Regardless, the move is a bit shocking considering, again, that Kligerman is fairly respectable in points. Then again, Mike Bliss was fired from Phoenix Racing’s Nationwide team in 2009 despite being even higher in points than Kligerman and with a win in a Cup-dominated season. He then came back a few weeks later to drive Phoenix’s Cup effort.
The point is, sometimes these moves make little sense to many of us on the surface. There could be other issues internally that have yet to come to light, or perhaps it was a true amicable split.
So, let’s set that speculation aside and replace it with … more speculation! Where might Parker Kligerman be going from here?
The driver claims he already has some stuff in the works for the next race at Michigan. It’s tough to envision what that might be, but if the split between he and BKR was mutual, then you have to think he’ll be going somewhere with equipment that’s just as good, if not better than that which he left behind.
What does that leave? Joe Dennette’s team recently dropped its No. 24, but the primary No. 9 ride has actually performed slightly worse than Kligerman has this year. Red Horse Racing did the same thing five races into the season… could we see a return of John King’s old ride, but with a new driver?
I think the biggest likelihood comes down to two teams: Turner Motorsports or Eddie Sharp Racing. Both have openings, and both have been running a bit better than Kligerman’s former organization in 2012. Whether it’s a full-time thing or just a few races here and there, I think we’ll see Kligerman end up at one of these teams.
And what about Brad Keselowski Racing? Well, the boss man himself will be running Michigan, and the team seems committed to going for the owners points championship, which would of course necessitate running all events.
Usually when Keselowski wants to race, he’ll bring out the No. 19 truck for himself. For four races later this year, David Mayhew will also occupy that seat, returning to the series where he made waves for Kevin Harvick’s team in 2011. Depending on funding, it may not be a stretch to see Mayhew run some in the organization’s flagship truck now. It’s also, for better or for worse, tangible that the team’s owner may step in for the brunt of the races — which would be unfortunate in my eyes, given that the series finally seems to be establishing its own identity with the lack of Cup ringers.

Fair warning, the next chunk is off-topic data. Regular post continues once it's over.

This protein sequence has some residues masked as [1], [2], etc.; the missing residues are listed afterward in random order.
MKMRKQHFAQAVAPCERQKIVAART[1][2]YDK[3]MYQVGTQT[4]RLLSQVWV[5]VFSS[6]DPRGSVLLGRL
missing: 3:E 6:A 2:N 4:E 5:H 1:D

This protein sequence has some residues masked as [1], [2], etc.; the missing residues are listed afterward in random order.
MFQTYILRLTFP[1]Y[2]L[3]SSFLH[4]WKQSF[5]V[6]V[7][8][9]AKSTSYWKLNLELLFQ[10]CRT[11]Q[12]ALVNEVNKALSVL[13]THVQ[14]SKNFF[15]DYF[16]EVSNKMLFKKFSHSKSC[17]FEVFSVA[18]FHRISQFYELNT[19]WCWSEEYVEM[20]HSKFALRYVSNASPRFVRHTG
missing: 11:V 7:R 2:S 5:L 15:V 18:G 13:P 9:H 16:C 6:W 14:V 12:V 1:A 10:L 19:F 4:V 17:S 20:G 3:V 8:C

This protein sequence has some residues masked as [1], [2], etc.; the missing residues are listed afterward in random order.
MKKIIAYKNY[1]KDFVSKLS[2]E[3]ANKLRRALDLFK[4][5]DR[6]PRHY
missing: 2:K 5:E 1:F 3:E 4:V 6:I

Or what about Ryan Blaney?
Here’s a thought: Roger Penske, unhappy with Kligerman’s progress and already taking away Nationwide races from the young driver, gets in Keselowski’s ear and thinks it best for the team and Kligerman to part ways. He’s just signed Blaney to a few races in Nationwide, but the kid could use some more seasoning — why not run him in the No. 29 in Trucks for to see what he can do?
If you’re even a casual follower of NASCAR’s lower series, you’ll want to follow these stories as they develop over the next few weeks. Kligerman’s certainly a talent, but if he loses favor with Penske, could we see him parking Nationwide cars a la Matt DiBenedetto soon if he doesn’t catch on with a good team? And what will happen with his old team, which still plans to go for the owners championship?
Silly season’s started a little early for Kligerman, BKR and other involved parties. And who knows — their moves may be only the beginning.